The Youth Education Access on HIV (YEAH) Project brings together the Michigan Organization on Adolescent Sexual Health (MOASH), Wayne State University (WSU), and the Connect 2 Protect (C2P) Detroit Coalition to improve access to HIV/AIDS-related health information for patients, the affected community, and caregivers. Project partners hope to eliminate barriers in access to information technology among Detroit youth in the short term and establish communities that are better positioned to decrease the incidence and prevalence of HIV/AIDS among Detroit youth in the long term.
Over the course of the project, focus groups were conducted to gauge how youth were using digital sources for information on sex and HIV. During these focus groups, youth were introduced to the National Library of Medicine’s (NLM) online resources and were asked to give feedback on which sites they felt were most accessible and youth friendly.
During the focus groups, youth participants identified the online platform, TikTok, as one of the most effective digital tools for reaching other young people. Based on this information, YEAH facilitators created the “TikTok Meets Sexual Health” trainings and had TikTok influencer, Mars Wright, come in to teach the youth participants how to make videos that were entertaining, educational, and effective. Youth who participated in these trainings took on the role of Youth Ambassadors for Sexual Health and created several TikToks about NLM sites and their contents. In addition to receiving training, Youth Ambassadors were supplied with tripods and ring lights to produce their videos. As with all MOASH programming, the Youth Ambassadors were compensated for their time and energy at the training.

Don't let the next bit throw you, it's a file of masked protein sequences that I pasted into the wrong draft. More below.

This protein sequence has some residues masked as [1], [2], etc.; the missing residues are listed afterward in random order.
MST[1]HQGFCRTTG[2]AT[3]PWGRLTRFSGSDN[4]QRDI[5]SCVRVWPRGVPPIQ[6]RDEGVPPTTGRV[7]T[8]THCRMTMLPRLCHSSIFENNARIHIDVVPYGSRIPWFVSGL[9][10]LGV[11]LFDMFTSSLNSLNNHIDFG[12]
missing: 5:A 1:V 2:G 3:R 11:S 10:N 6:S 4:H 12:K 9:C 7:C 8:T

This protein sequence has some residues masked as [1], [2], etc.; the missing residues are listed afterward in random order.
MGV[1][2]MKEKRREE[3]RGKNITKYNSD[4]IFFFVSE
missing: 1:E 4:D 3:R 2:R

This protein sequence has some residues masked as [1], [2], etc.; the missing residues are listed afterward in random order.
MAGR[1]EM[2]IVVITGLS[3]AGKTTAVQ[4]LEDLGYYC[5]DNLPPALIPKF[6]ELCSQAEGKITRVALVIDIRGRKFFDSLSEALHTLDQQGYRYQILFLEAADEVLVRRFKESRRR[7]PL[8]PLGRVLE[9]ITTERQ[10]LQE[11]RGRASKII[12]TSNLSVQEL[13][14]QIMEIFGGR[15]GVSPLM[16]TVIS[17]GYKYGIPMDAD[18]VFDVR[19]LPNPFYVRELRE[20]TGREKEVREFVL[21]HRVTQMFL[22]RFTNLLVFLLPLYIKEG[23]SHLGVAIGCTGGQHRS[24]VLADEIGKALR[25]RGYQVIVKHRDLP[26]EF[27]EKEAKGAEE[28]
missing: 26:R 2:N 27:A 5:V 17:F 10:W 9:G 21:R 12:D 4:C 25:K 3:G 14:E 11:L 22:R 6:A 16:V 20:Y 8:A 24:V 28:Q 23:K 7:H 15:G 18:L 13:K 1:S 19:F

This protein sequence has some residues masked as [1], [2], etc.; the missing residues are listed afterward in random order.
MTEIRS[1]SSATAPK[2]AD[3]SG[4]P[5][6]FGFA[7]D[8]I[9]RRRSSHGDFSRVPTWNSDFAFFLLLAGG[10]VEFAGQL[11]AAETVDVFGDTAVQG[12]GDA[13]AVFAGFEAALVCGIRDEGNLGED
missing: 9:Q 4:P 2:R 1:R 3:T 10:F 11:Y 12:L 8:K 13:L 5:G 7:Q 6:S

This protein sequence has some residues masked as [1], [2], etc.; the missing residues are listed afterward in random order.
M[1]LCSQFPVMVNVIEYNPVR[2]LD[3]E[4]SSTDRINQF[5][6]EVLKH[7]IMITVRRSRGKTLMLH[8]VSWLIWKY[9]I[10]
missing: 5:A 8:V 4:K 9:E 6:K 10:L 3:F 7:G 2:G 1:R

YEAH Facilitators then took the information gleaned from the youth focus groups and trainings and created a training for youth-serving providers called “When Social Media Meets Credible Health Information.” This training was attended by 48 doctors, nurses, social workers, and other youth advocates. It provided the service providers with information about NLM’s resources,strategies for creating youth-friendly materials, and using social media to engage young people.
What we learned from this year-long project is that youth want access to information that not only helps them to manage their own health but also allows them to educate and engage their peers. We also found that many people who provide services to youth want to know the most effective ways to reach and serve youth. Through this intergenerational project, the roles of “educator” or “student” were not defined by age. Youth and adults who participated in the YEAH Project had opportunities to become both.
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